has reported that a group of local mothers rallied outside DA Bonnnie Dumanis’ downtown office today to galvanize the district attorney to support Prop 19, the marijuana legalization initiative on November’s ballot. The group, called Moms United to End the War on Drugs, believe that legalization of pot will bring a halt to the waste and violence of this so-called war on drugs.
Dumanis is known around the County to not be supportive of efforts to legalize the drug – even for medicinal reasons. She has cracked down on dispensaries and has generally taken a tough stand on the issue.
One of the chief organizers of the rally, Gretchen Burns Bergman – who is a co-Founder and executive director of A New PATH (Parents for Addiction Treatment and Healing) told the MSNBC:
“Prohibition has failed, and the war on drugs is really a war waged against individuals and their families, so mothers are leading the charge once again to end drug prohibition — marijuana prohibition — just as a group of mothers did in the 1930s to end alcohol prohibition, not because they loved drugs and alcohol but because we love our children.”
“Marijuana prohibition has utterly failed. Tens of thousands of Californians are arrested every year, too many of them young men of color, but marijuana remains widely available to young people.”
The article by Lindsay Hood stated that A New PATH believes that “regulating marijuana would mean that children would not have as much access to the drug and that police would be able to focus on other criminal matters.”
It was also reported that Reverend Canon Mary Moreno Richardson, who is with St. Paul’s Cathedral located on Banker’s Hill, also supports the New Path and was present at the rally. Hood reported that Reverend Richardson told her she “works with undocumented youth and they tell her they run from their villages because of all the corruption and power the drug cartels hold over their towns.”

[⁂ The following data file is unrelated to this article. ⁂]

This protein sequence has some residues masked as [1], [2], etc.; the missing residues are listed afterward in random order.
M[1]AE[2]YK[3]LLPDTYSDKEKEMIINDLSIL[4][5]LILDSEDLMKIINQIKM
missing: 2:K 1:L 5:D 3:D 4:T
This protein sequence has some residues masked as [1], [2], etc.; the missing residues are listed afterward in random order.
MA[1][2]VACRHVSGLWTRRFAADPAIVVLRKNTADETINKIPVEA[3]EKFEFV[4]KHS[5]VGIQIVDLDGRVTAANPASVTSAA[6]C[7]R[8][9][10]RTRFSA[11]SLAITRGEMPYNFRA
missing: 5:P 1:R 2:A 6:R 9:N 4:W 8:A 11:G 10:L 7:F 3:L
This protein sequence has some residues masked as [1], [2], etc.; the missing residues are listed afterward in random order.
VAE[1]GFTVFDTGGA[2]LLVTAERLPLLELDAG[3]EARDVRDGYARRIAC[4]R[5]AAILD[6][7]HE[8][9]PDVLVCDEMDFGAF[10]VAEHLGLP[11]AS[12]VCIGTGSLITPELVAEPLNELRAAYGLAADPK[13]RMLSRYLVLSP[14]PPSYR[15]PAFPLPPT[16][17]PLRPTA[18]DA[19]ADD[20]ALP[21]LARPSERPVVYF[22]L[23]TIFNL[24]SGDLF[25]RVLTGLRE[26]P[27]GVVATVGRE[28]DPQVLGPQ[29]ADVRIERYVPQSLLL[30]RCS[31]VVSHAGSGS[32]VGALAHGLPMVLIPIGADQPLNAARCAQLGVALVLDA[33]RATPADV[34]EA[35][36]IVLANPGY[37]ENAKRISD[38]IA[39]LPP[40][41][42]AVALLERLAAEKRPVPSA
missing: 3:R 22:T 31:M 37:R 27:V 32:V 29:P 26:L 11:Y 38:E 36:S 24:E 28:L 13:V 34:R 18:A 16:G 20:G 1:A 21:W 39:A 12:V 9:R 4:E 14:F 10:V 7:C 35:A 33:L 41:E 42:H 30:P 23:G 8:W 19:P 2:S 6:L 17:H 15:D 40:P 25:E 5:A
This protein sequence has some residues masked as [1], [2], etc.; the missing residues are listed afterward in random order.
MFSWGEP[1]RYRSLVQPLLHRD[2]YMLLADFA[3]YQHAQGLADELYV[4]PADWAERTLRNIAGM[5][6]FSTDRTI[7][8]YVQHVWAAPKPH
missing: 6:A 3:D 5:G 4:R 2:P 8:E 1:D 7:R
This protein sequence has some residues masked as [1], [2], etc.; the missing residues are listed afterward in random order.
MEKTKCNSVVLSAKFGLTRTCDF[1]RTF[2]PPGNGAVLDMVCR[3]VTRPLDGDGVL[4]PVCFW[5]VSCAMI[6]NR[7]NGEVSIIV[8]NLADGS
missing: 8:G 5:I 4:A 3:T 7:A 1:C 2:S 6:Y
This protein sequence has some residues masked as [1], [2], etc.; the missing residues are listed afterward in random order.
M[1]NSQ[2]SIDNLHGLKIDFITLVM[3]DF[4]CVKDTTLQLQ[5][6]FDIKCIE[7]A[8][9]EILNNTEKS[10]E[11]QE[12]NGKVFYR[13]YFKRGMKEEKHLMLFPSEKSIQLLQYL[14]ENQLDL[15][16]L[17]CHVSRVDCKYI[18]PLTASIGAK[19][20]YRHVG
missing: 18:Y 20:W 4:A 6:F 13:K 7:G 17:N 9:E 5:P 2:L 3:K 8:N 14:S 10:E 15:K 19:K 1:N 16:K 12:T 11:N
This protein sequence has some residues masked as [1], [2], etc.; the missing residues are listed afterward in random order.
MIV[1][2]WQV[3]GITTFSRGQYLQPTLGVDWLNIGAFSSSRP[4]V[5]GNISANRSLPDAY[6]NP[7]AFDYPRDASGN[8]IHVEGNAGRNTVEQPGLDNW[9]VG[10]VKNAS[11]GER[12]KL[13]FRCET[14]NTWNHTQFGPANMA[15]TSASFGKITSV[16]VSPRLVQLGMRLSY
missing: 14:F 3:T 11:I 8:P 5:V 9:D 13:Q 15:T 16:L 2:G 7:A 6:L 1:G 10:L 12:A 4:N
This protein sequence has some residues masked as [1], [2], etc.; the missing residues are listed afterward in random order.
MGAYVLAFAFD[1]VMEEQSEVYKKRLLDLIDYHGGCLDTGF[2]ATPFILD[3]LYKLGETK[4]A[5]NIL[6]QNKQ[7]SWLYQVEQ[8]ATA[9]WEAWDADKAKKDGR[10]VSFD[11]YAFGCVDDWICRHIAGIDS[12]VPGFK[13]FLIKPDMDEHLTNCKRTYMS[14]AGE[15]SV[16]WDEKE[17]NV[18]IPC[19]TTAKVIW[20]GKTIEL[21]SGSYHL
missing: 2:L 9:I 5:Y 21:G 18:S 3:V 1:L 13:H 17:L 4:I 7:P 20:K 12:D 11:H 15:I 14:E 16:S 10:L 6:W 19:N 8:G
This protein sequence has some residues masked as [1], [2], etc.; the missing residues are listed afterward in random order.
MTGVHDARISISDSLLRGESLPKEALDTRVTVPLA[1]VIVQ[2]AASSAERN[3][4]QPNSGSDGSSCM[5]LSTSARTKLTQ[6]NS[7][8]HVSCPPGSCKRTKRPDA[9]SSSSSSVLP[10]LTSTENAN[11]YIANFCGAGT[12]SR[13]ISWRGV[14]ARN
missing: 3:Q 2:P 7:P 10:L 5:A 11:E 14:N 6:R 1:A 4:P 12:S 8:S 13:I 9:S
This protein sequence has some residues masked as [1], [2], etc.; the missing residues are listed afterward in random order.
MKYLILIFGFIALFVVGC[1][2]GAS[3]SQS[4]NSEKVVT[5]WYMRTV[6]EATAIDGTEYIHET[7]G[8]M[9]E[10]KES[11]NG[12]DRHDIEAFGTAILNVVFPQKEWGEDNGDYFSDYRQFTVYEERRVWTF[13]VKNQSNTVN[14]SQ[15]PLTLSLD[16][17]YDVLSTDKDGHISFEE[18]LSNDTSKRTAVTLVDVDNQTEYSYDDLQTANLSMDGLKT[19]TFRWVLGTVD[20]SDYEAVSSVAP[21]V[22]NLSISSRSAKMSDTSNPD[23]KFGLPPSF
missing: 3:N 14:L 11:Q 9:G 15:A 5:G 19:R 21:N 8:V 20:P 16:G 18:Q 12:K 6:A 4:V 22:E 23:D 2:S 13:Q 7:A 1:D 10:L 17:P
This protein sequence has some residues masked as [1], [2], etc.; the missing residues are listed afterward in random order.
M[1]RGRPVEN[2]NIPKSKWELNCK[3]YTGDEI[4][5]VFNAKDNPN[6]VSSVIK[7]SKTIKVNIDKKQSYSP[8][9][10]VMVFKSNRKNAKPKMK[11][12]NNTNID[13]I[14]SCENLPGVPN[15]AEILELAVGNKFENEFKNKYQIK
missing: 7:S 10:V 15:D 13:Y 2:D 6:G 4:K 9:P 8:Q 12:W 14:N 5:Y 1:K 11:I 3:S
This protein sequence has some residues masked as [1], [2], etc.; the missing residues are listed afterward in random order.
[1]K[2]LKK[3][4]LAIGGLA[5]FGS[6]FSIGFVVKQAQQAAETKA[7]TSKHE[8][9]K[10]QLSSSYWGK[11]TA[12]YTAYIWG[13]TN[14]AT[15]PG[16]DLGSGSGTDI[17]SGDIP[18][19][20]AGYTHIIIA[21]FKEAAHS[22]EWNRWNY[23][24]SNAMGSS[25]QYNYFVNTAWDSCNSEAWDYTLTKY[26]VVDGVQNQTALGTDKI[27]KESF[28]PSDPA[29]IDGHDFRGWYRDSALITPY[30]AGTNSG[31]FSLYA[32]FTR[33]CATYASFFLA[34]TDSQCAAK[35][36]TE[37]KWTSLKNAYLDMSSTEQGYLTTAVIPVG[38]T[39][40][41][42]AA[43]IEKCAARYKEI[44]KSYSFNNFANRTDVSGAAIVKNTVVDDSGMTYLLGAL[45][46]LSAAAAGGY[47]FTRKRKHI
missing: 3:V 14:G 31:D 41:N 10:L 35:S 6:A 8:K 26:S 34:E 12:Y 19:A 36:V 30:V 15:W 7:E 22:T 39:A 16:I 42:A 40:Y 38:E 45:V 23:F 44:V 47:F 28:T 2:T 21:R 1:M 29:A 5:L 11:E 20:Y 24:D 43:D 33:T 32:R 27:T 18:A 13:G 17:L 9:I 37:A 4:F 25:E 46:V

“So much of this power is coming from the money they are making with guns and with marijuana. We cannot continue to stand by while increasingly violent criminal syndicates make huge profits off of illegal marijuana sales on this side of the border and wreak havoc in Mexico. Prop. 19 will help begin to take those profits away and undermine those cartels – before the violence spills over to San Diego.”
Group Plans Rally in Sacramento on October 13
The mothers’ group also plans to rally in Sacramento in the next week or so. The East County Magazine reported A New PATH, a Spring Valley nonprofit and lead organization in Moms United to End the War on Drugs, will lead a rally on the west steps of the State Capitol building in Sacramento on October 13 at 11 a.m.
Here is the rest of the East County Mag’s report from September 20th:
The rally is part of a statewide campaign that seeks to “stop violence, mass incarceration and overdose deaths” that participants believe are the result of current “punitive and discriminatory drug policies.” The vigil will acknowledge those who have lost their lives or liberty to the “failed War on Drugs.”
The group calls for the following steps as alternatives to imprisonment of drug users:
- Long-term mandatory rehabilitation in a structured therapeutic recovery environment for non-violent drug offenders
- If the nature of the crime does not allow for this alternative, sentencing should include immediate placement in a rehabilitation and recovery program within the prison system
- Upon release from prison or recovery homes, substance abuse offenders should be mandated to a transitional program in a sober-living environment to prepare them to re-enter society
A New PATH held a rally in San Diego in April and has since held rallies in Los Angeles and Santa Barbara.
The Sacramento event is sponsored by A New PATH (Parents for Addiction Treatment & Healing) in partnership with others including Families ACT!, Broken No More, the Drug Policy Alliance, as well as individuals. The group hopes to persuade lawmakers to change policies of arrest and imprisonment to therapeutic strategies and regulation. Such policies could also save the state money on prisons and cut down on repeat offenses, advocates contend.
Participants are urged to bring signs and photos of loved ones whose lives have been damaged by the war on drugs. For more information contact firstname.lastname@example.org or 619-670-1184, or visit their website here.